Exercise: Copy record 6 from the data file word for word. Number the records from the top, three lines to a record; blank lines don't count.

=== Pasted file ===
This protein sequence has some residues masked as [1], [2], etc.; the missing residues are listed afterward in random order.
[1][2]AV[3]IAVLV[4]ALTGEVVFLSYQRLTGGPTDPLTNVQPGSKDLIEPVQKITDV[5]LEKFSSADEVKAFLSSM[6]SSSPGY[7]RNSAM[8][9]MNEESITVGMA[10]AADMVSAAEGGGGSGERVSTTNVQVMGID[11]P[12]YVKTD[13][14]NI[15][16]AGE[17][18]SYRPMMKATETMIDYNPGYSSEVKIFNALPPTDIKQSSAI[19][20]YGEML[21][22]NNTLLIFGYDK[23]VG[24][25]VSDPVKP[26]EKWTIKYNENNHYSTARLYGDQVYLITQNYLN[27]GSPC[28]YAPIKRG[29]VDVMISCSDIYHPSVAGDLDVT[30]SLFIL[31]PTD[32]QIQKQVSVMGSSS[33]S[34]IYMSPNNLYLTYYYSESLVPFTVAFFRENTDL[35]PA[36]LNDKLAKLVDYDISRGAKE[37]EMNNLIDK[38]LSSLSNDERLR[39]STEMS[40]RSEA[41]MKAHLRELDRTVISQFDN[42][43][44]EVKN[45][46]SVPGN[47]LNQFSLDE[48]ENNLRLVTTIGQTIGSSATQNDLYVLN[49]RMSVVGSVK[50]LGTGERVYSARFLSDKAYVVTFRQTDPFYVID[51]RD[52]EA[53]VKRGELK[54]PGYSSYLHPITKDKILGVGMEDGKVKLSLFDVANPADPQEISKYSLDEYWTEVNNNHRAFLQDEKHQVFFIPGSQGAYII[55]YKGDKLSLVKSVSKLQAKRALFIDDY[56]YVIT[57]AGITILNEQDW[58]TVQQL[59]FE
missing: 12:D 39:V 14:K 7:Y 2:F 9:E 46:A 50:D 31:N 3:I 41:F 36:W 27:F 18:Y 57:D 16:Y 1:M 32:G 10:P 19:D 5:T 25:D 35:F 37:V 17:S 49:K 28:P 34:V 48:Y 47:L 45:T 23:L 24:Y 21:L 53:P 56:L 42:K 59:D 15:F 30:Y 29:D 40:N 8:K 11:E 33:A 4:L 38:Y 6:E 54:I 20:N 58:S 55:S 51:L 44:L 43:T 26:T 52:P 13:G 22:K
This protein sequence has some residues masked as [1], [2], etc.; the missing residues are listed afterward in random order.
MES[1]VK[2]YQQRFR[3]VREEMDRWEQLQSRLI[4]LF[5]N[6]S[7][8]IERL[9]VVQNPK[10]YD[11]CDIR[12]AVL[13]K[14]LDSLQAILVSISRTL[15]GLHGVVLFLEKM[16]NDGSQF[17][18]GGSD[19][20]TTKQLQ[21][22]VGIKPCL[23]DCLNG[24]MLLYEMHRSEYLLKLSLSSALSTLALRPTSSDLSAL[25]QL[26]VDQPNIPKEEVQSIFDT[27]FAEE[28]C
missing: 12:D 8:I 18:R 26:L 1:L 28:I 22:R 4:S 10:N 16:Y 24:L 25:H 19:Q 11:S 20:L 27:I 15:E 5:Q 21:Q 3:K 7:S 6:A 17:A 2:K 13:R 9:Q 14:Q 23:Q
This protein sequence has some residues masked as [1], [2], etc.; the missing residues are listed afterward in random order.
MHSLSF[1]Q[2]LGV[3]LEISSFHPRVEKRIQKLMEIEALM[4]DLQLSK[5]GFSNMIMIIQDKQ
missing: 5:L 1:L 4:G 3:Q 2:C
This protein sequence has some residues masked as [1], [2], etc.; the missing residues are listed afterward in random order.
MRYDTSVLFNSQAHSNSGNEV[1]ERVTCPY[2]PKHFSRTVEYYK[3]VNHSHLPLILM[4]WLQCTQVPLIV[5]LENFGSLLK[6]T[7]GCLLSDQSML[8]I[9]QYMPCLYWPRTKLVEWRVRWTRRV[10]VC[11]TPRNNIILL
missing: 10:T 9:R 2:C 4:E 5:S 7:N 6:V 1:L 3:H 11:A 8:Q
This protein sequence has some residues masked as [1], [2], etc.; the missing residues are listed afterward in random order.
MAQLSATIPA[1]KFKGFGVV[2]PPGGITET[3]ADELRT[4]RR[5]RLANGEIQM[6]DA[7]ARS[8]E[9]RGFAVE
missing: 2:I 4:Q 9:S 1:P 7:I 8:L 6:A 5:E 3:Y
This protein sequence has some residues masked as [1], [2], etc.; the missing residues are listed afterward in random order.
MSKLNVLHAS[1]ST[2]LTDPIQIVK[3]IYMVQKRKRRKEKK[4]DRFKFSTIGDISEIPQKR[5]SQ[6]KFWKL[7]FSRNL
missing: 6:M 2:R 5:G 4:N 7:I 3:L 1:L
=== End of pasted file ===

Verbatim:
This protein sequence has some residues masked as [1], [2], etc.; the missing residues are listed afterward in random order.
MSKLNVLHAS[1]ST[2]LTDPIQIVK[3]IYMVQKRKRRKEKK[4]DRFKFSTIGDISEIPQKR[5]SQ[6]KFWKL[7]FSRNL
missing: 6:M 2:R 5:G 4:N 7:I 3:L 1:L